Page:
B. Bruford Interview
From: ohsawa at csg dot sony dot co dot jp
Date: Fri, 24 Nov 95 14:53:16 JST
To: toby at cs dot man dot ac dot uk
Subject: B. Bruford Interview
This is a continuation of the translation of B. Bruford Interview article
in a Japanese magazine.
Int: Why do you think it became so? (having fun playing)
BB: You could think of many reasons. But probably because we all became
older (laughs). You could say we became grown up. We all can take other
members as they are. There's no such situation where we battle fiercely as
we had done when we were young.
Int: In the old interviews there were stories implying tensions among the
members. Things have changed a lot since then ---.
BB: That's right. During those days every member was busy making their
statements "I, I, ---". Now it's different. We have a self-realization
that King Crimson as a band has its own world and that it doesn't exist at
all anywhere else. Of course, it does not contain all kinds of music. But
there's no doubt that it's the place where I can truely do what I want to
do. My place is there.
Int: Can you briefly explain about your equipments for this tour?
BB: The main set is Tama's Star Classic. Since I have an endorsement
contract with them, I can contribute to their research and development. I
think the comments of Simon Philips and mine are reflected in many ways. I
also use Simmons' Electric Pad. So I have a combination of acoustic and
electric. I also use a small sound module called Emu's Procussion.
Int: Do you have a preference for either acoustic or electric?
BB: Not specially. I only try to use the one that fits the sound required
at each point of time. Music being played decides the kind of set I'm
going to use. That's before my preference.
Int: What is that acrylic fences on the stage for? Is that for sound-proof?
BB: Yes. It prevents my drum sounds going to Tony's place too much. It's a
Int: Before an encore, three of you, you, Pat and Adrian played a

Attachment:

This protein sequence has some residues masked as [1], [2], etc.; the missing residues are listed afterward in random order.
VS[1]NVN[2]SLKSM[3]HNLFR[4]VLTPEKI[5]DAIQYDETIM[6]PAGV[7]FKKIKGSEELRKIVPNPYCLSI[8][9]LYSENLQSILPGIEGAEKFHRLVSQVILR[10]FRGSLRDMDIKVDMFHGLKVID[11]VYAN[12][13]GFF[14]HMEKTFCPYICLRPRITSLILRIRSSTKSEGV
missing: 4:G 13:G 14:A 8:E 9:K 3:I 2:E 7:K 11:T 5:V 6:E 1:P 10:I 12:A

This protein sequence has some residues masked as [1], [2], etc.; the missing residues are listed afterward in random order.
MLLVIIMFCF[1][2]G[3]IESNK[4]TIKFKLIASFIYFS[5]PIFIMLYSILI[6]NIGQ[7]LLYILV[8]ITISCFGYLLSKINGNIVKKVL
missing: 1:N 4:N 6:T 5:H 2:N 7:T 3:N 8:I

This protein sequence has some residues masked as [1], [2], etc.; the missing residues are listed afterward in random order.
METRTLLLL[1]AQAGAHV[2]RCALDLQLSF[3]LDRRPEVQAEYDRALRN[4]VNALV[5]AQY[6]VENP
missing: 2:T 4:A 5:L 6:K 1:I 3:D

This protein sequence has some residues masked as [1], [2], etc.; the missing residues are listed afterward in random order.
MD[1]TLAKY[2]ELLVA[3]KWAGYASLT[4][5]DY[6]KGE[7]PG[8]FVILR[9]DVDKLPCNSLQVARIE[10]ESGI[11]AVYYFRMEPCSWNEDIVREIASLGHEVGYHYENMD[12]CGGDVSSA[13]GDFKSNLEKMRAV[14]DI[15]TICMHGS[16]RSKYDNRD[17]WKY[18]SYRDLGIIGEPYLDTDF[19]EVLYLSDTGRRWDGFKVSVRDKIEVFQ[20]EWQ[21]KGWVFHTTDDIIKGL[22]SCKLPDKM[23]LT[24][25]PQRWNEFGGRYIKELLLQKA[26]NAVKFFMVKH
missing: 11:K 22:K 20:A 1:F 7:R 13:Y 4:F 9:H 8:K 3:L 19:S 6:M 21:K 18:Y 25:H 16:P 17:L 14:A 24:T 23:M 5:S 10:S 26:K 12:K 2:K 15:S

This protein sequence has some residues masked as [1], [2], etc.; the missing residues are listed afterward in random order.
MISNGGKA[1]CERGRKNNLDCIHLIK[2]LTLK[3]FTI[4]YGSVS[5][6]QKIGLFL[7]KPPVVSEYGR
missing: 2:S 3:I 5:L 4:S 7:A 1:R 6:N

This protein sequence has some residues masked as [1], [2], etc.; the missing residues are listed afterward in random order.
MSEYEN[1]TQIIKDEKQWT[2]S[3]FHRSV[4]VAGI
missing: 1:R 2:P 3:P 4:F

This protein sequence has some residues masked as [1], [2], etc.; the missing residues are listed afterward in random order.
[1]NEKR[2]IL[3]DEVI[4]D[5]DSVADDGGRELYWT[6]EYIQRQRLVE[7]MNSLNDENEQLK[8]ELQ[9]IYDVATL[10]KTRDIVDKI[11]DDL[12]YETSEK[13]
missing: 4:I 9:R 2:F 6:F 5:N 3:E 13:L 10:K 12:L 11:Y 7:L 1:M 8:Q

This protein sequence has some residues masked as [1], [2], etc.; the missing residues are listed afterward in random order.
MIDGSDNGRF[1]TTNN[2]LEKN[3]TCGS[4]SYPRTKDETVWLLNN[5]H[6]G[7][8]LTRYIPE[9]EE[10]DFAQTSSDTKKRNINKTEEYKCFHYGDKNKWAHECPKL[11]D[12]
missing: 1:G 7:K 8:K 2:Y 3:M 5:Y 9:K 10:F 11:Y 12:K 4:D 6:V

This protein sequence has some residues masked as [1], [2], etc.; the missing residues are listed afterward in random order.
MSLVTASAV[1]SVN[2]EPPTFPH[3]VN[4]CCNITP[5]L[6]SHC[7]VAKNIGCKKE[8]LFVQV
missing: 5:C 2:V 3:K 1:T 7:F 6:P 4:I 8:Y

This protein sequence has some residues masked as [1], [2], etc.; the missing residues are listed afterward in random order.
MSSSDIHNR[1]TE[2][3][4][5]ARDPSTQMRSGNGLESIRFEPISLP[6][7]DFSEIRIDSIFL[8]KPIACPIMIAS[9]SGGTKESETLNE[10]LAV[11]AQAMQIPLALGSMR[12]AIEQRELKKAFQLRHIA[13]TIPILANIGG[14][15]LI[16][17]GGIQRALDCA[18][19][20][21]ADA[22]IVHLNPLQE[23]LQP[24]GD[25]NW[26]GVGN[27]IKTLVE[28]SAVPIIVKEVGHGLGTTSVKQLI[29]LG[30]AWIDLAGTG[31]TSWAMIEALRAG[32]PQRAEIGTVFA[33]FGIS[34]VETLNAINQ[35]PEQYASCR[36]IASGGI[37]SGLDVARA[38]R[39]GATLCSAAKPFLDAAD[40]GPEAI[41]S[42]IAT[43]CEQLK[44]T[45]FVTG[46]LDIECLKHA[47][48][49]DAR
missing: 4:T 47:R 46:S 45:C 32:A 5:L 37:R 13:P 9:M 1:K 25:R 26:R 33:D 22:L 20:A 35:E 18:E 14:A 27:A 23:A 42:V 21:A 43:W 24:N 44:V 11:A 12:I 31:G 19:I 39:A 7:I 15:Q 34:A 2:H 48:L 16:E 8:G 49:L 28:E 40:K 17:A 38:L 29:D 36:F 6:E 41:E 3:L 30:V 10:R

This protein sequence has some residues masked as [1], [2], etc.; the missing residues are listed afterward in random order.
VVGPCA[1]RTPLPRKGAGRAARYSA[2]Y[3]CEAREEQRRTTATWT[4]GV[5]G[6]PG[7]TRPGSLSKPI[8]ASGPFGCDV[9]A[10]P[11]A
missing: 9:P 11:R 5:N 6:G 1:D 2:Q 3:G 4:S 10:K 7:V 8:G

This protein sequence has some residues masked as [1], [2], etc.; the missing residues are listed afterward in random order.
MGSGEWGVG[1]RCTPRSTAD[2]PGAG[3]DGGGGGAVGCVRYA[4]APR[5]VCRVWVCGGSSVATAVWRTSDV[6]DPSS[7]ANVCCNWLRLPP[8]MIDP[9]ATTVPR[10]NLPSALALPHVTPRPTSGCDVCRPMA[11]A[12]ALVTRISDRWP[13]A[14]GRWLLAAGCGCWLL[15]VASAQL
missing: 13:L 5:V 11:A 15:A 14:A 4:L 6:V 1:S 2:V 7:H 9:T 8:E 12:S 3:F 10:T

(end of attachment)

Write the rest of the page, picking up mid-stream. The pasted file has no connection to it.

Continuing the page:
percussion session. How was Adrian?
BB: He was the most nervous one, for sure (laughs). He's not a professional
drummer or a percussionist. You can't help it. But his rhythm as a
guitarist is incredible. There was no problem as a rhythm player on stage.
Int: Can you tell me about the piece you played at that time?
BB: It's titled "Prism". It's a material from the album "Thinking Drums"
by a Swiss drummer Pierre Fabre (spelling?) . We changed it a bit and added
some improvisation. It was only three minutes but was fun.
Int: What do you think about playing the older songs like Red, Larks
Toungue in Aspic Part II in a double trio formation?
BB: Sometimes it's good, sometimes not. I think it would be the best to
play in the double trio the song written for that purpose. Fundamental and
original portions of such songs are made with double trio in mind. Older
songs basically do not consider doulbe trio. But I feel it's interesting to
do it as a new trial.
Int: As a drummer, is there any technique that you are studying or idea
that you are trying?
BB: As I get older I tend to think of further polishing the style I've had
so far. At the same time I am paying attention to new things. In my case,
the core is the style I've had since the '60's. It's difficult to explain
it in words. I'd like to take a good look at those. Ideas for playing will
always be there. It's not possible to explain each idea in detail here but
I think people would understand what they are if they listen to the albums
I have released in the past. The latest ideas are of course in the latest
album. I think those ideas are also giving positive effects to the band.
Int: What quality do you think is required most of a drummer?
BB: Stamina. Not only a physical stamina but also psychological and mental
strength are important. Personal practicing aside, you have to spend very
long hours rehearsing with the band. In the case of King Crimson, we spend
4 months out of one year for its activity. Rehearsal alone is quite a
thing. We don't play around during the remaining 8 months either. We spend
the time for personal practicing and rehearsals (laughs). Even today I
practice drumming at my own studio. It is perhaps an important factor
whether or not you could spend enough time of yours for drumming. In that
sense musicians are forced to work in solitude. Many ideas come up when you
face yourself. And if others like your ideas, you're lucky.
Int: Is King Crimson the basis of your activity?
BB: Yes. There's Earthworks for jazz playing. I also join other musicians'
albums. But my main work is being a member of King Crimson.
Int: If there is any project scheduled, please tell us.
BB: There are many projects I am thinking of but I shouldn't say anything
now (laughs). I'm also receiving many offers. I will announce them as they
get decided. You can look forward to them. At the moment I want to spend my
power on King Crimson.
This completes the translation.